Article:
BABBITT: Masooda Jalal.
FARHADI: Masooda Jalal, yes. I think you already know about it — yes.
BABBITT: She’s terrific (woman ?).
Let me change — change directions here and ask you a question that affects all Afghanistan — everyone in Afghanistan and everyone in the region and many people in the developed world as well. And that is that Afghanistan produces 87 percent of the heroin poppy in the world. It produces some 90 percent on the streets of Great Britain. It produces a very significant percentage of the heroin in the United States.
How do all of the ethnic and religious groups — how do you build a future for Afghanistan on that kind of economic base?
(Inaudible) — control that production?
FARHADI: We contribute some — a few points, but nobody notices. It is very unfortunate that the poppy can grow in any climate with irrigation or without irrigation. It is very easy to grow, to produce. Why any kind of substitute we can find for it is difficult and requires a special climate, and all Afghanistan is not (really?). But poppy can grow all over Afghanistan. And there are many other plants who cannot grow, but in some region because of the diversity of climate.
Now, what happened at the — in the time of the Taliban — this was — especially in the first — in the beginning the Taliban popularized the cultivation of poppy and the production of opium and therefore, heroin. And the laboratories started to appear in Afghanistan — (inaudible) — there was no laboratories for producing heroin.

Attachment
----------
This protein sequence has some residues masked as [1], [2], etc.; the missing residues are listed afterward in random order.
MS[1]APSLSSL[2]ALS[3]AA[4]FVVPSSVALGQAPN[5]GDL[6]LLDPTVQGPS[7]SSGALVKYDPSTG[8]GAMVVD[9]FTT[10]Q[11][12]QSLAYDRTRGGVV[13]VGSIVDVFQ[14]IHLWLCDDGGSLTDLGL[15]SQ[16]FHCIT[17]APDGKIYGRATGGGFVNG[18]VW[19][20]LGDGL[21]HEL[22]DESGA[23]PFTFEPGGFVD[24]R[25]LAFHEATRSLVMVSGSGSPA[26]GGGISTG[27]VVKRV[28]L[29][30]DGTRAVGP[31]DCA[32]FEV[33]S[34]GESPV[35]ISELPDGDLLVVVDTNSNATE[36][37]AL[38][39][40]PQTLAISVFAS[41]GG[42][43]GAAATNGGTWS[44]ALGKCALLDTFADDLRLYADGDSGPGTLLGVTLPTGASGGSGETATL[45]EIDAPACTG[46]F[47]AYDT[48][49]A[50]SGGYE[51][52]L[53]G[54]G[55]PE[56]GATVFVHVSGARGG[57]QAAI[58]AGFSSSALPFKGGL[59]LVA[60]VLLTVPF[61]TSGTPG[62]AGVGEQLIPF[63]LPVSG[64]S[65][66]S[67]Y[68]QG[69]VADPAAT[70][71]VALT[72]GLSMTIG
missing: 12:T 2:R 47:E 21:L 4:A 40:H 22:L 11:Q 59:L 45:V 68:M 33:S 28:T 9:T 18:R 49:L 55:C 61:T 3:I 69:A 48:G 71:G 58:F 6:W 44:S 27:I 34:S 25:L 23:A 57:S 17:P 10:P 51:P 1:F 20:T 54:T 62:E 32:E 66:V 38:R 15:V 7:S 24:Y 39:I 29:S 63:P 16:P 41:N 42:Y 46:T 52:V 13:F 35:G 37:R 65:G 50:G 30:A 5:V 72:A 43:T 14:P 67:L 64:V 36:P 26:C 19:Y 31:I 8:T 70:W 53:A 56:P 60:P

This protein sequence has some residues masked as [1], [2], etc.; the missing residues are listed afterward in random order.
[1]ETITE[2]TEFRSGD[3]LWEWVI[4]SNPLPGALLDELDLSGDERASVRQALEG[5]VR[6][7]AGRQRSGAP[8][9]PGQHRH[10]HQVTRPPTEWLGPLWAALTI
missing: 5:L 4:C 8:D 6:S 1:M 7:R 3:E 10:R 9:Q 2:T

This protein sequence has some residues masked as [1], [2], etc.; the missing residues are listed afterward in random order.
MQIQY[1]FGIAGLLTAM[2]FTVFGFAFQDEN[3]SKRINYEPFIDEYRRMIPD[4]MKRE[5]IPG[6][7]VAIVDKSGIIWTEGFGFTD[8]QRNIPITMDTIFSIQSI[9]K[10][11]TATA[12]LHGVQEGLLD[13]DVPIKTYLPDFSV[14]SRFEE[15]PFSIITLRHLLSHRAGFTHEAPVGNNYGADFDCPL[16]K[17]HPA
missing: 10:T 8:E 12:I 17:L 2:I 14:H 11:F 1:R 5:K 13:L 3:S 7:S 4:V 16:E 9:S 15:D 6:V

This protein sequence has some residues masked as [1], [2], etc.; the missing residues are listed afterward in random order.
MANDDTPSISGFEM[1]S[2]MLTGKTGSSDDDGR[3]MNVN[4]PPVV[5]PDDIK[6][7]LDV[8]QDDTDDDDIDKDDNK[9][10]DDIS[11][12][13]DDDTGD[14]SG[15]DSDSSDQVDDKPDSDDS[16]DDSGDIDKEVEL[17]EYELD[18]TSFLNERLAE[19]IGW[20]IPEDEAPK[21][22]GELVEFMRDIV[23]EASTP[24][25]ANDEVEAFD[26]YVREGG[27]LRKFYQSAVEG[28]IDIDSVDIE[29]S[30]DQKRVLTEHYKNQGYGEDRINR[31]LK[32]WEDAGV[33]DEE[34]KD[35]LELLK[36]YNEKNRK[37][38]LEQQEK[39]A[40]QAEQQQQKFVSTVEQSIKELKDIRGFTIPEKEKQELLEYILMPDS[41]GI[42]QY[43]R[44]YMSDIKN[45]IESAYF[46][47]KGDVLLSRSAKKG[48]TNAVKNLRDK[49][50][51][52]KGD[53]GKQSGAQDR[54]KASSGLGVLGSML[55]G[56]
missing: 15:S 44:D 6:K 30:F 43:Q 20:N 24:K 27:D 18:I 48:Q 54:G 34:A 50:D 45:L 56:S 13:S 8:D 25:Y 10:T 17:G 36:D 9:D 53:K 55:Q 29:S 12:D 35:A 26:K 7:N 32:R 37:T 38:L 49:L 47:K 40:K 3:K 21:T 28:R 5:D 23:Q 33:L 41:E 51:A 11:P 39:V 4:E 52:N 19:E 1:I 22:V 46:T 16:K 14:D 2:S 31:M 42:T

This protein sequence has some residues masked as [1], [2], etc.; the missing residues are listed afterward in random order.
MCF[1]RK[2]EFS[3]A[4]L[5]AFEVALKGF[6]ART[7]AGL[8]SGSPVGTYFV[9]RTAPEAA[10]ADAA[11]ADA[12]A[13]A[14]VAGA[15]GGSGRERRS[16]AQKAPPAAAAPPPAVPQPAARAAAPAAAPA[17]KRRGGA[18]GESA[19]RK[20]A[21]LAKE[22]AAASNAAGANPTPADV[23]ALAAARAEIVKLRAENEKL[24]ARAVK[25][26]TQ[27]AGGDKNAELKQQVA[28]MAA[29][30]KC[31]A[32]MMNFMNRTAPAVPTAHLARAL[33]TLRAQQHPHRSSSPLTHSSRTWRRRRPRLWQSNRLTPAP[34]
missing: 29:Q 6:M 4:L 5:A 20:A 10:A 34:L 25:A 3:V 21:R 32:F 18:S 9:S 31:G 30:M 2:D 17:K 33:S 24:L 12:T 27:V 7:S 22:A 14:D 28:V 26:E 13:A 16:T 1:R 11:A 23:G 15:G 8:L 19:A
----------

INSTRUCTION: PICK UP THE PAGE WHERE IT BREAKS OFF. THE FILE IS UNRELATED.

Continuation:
And in the last year only, when the Taliban found that there was an overproduction of opium, so they limit it, and they — (inaudible) — as they were forbidden, but they did not (forbid it ?). There were some movement in the last years of the Taliban for lesser production.
But now, I can assure you that — first, number one, that there was almost 20 percent of reduction in the production of poppy this year. This is very typical because some efforts were done, because there is a ministry in Afghanistan, who is in charge of the fighting the production of poppy and — in the level of Cabinet.
And the efforts — I mean, also and there is assistance coming from — especially from the United Kingdom to the Afghans for — but as our friends suggest to us, that this requires at least some seven or eight years. It cannot be immediately — yes.
BABBITT: Thank —
FARHADI: And there is progress towards and I hope. So the question is if there is a substitute, the Afghans are not interested in producing poppy because it does not — the money of the traffick do not go to the farmers. Farmers receives very little. It goes to the —
BABBITT: It’s the worst of all possible worlds
FARHADI: Yes, yes, yes.
BABBITT: So Jeremy, you’ve talked about the issue of security in Iraq and this sort of overwhelming issue of security.